Have you been to some websites, forums, social media platforms where people engage in theology? Oh, sometimes it's so rich and beautiful and wonderful, but at other times, it is very depressing. Because all you see up there is people pontificating, or parading their knowledge of Scripture. And you ask yourself in the way they write, I'm not saying the truth they write. The truth may be good, the doctrine may be solid, but it's the manner in which they write, that is deeply concerning. Because you ask yourself - Where is the love?
These people are just bashing each other, one another up. They are acting like school bullies, just that they are now intellectual bullies or theological bullies. They use language that demeans the others, that mocks others, that embarrass others. And I don't think that's the way Christians should carry out dialogue, in face to face conversations or even online.
And I think that's very sad, we do things, not to prove one upmanship, not to parade ourselves, but that we may build up. So I want to encourage my brothers and sisters here. You have doctrine, you have theology, that's beautiful! But consider the motivation why you post and consider the manner in which you post. If it's just to show off, refrain.
If you really want to help someone, then write it in the most loving and helpful way, because the Corinthians here, demonstrate a problem of selfish pride and I think we will do well to learn from it.
Finally, I want to say a priority that is highlighted in this text is that of love. Paul says, "If anyone loves God, he's known by God."
This is not about knowledge, this is about the heart. It's not so much about the head as it is about the heart — a heart of love. And really from now onwards, Paul is going to actually, you could probably look at chapter 8 all the way to chapter 14 as one package, because what they lack is love and what Paul encourages is love.
Right at the end in chapter 14:1, Paul would say, "Pursue love." And that is the priority, and that you could say is a deep lack in the church in Corinth.
The principle is this — "You may have gnōsis, gnōsis is the word for knowledge. You may have knowledge, you may have exousia, this knowledge gives you the right, you know what is right and wrong and you think that just because you know what is right and wrong, you can exercise the authority to do what you think is appropriate. But don't forget the next ingredient in our equation and that is agape and that is love."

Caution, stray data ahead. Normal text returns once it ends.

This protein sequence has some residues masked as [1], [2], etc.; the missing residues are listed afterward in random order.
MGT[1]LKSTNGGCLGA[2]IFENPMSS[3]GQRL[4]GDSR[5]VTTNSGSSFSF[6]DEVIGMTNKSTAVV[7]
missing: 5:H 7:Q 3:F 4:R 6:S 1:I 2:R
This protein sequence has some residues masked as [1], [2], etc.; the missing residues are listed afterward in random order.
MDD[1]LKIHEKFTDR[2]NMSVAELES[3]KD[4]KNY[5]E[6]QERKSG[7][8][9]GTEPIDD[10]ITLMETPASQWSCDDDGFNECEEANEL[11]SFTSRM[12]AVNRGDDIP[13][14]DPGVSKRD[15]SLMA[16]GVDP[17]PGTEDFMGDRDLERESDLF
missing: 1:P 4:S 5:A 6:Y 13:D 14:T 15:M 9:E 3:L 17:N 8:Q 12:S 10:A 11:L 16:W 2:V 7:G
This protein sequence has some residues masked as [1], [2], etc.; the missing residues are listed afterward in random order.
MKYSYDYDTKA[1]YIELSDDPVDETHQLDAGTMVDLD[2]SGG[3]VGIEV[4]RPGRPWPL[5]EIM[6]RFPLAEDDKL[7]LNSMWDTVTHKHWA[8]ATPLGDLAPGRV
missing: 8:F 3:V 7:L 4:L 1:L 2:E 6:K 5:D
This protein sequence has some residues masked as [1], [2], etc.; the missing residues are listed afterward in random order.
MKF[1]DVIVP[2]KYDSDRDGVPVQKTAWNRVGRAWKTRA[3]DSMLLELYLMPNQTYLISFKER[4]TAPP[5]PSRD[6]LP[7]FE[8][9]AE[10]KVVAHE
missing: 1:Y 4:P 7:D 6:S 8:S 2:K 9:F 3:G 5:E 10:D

Paul again summarizes, "Knowledge puffs up but love builds up." So this should be the way we operate, not just I can, but that I care.
You would see Paul, exemplify this in chapter 9 next week. That's how chapter 9 is linked to chapter 8, and how it fits in between chapter 8 and chapter 10. Paul is not digressing to talk about himself, as if he would like to talk about himself, but he's using his own life, of how he gave up rights, even though he had the rights, but he gave up his rights because he wanted to live and to serve in love.
I will not dwell too much into it because that will be for next week, but I want to say in our church, I think this principle of refraining from just doing what we want because we want to consider others needs is very well-seen I think even in the realm of praise and worship.
We are a church that has very conservative roots. We are a church that uses only hymns, and in particular from one particular Hymn Book, anything else is taboo, anything else is a compromise, that perhaps was our position in the early days. But as we grew as a church and understanding of Scripture, we understand that, "Hey, maybe that is not too fair a position because God never said that you can only sing from the Revival Hymnal."
"Thou shalt sing only from this book!" If there is I will do that, but there isn't! And to then immediately and automatically frown on other genres would not be quite biblical, as well. So we ... we want it to be more in line with principles of Scripture, and so today you see in our worship, there's a blend of genres. There's a mixture of older hymns and modern songs.
At all times, the songs we use must be biblical. That ... there is no question there! But as to style, genres, I think there can be some freedom and latitude to it. And I want to say that for the past, I think it has been 15 years, when we made such a significant positional change with regard to praise and worship, you have been a very generous people.
Because I absolutely understand, many of you, when you are singing these songs, it's not quite your cup of tea. When you sing particular genre, you're very excited, "Wah, this one my style, I like it man! Can sing with all my heart. Ha! Ha! Ha!" But ... but when you sing the other types, you say, "Wah, this one, tsk, tsk, tsk." But you don't have to shake your head, because nobody shakes her head. You just ... you just stand there and kwai kwai [obedient in Hokkien], be a good boy, good girl.
And I totally appreciate that because, you know, for me, I'm the same, I'm exactly like you. There are some favorites here, favorite genres for me and I ... I totally get connected in these songs. But there are some songs that I, ugh, ugh, just not my style, but I look around and I realize not everyone is me. There are other brothers and sisters in Christ who may be more connected to these songs.